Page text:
To All My Readers and Followers Here at Reading Fiction Blog, Wishing You the Happiest Christmas Eve and Christmas Day.
Recall your childhood wonder and excitement for 8 minutes today and watch this very old-fashioned film Twas the Night Before Christmas by Castle Films (1946). This vintage classic will make you sparkle with joy and laughter.
A Warning to the Curious, A Ghost Story for Christmas by M.R. James (1925)
December’s Short Story, Tuesday, December 14, 2021
M.R. James (Montague Rhodes James) is the master of British ghost stories. Five stars all the way. No arguments. He is known as the originator of the “antiquarian ghost story.”
This story was written to be read aloud on Christmas Eve, like many of James’s stories were at the time. I love his style of writing because he often brings up the mysterious in a way that leaves you chilled to the bone with his supernatural manifestations. In his A Warning to the Curious, A Christmas Story we have a multiple layered narrative that is creepy and unsettling— storytelling so smooth, you’ll be unable to stop reading. His skills in drawing in the reader by implication and suggestion of the malevolent supernatural reach far deeper into the imagination than explicit horror narratives. He does write exquisitely in “quiet horror,” which is my genre!
The setting is the wind-beaten coastal town of Seaburgh. Heaths, fir woods, a gorse, church tower, white windmills and cottages of bright red brick. Quaint, yes, but buried here is an Anglo-Saxon crown (one of three holy crowns of East Anglia). An antiquary archeologist, Paxton (A James’ classic gentleman protagonist), is vacationing at the village inn and discovers where this crown is buried in “a mound in the woods” of Seaburgh . Dare he dig it up? He does, of course he does. And soon after Paxton begins to notice a “dim presence” following him … and waiting for him in secret places.
The theme is obviously curiosity but with tones of the attraction to fear. And as ghost story readers that we all are, attractions to fear are always at the core.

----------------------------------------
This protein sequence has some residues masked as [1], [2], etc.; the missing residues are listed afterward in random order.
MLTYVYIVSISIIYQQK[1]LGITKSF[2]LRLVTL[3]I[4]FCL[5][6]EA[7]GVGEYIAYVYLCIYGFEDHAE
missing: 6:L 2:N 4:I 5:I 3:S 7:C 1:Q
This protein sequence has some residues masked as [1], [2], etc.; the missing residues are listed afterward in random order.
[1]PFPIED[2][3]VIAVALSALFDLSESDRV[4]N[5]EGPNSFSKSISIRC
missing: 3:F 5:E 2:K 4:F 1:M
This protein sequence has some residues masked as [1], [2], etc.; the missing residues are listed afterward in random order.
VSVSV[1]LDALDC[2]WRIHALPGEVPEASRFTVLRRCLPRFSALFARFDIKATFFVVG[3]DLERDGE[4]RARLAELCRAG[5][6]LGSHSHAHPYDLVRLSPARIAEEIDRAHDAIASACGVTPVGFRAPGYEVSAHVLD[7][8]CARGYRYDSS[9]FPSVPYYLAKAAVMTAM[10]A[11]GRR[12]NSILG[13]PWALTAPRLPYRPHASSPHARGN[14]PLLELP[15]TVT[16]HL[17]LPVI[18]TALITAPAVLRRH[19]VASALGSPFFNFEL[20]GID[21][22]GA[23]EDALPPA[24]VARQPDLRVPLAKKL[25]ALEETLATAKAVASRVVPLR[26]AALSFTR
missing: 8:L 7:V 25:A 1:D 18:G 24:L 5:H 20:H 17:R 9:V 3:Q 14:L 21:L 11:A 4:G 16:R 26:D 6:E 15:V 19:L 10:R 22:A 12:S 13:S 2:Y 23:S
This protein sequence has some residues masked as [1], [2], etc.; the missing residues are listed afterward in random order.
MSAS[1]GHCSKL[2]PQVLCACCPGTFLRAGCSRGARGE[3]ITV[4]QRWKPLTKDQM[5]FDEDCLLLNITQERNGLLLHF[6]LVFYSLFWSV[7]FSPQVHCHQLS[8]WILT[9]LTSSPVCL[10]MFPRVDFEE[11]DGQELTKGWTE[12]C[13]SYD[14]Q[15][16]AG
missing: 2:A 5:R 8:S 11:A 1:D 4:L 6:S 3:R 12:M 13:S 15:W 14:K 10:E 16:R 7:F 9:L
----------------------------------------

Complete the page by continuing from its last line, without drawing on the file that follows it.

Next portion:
You can read it below, listen to the audio, or watch the 1972 film, which is vintage horror.
Read the full short story (35-minute read) at Gutenberg Australia
James’s ghost stories were published in a series of collections: Ghost Stories of an Antiquary (1904), More Ghost Stories of an Antiquary (1911), A Thin Ghost and Others (1919), and A Warning to the Curious and Other Ghost Stories (1925).
In the anthology Ghosts and Marvels, James is quoted: “Two ingredients most valuable in the concocting of a ghost story are, to me, the atmosphere and the nicely managed crescendo. … Let us, then, be introduced to the actors in a placid way; let us see them going about their ordinary business, undisturbed by forebodings, pleased with their surroundings; and into this calm environment let the ominous thing put out its head, unobtrusively at first, and then more insistently, until it holds the stage.”
As an extra treat, you might want to try BRIT BOX from your cable stations. They are showing MR James’ A Ghost Story for Christmas collection (available from 20th December 2021).
Based on the works of MR James’ chilling short stories, this collection of BBC produced adaptations of ghost stories is an extra special Christmas treat. These adaptations, which have a subtlety and style all of their own, have been a major influence on many contemporary British horror filmmakers and have come to be some of the most sought after British TV titles of all time by their legions of eager fans.
TO ALL, HAVE A HAPPY AND HEALTHY HOLIDAY SEASON AND PROSPERITY FOR ALL THE NEW YEARS TO COME!
Don’t forget to view the INDEX OF AUTHORS’ TALES above of more free reading at Reading Fiction Blog. This is a compendium of over 200 short stories by more than 100 famous storytellers of mystery, suspense, supernatural, ghost stories, crime, sci-fi, romance, ‘quiet horror,’ and mainstream fiction.
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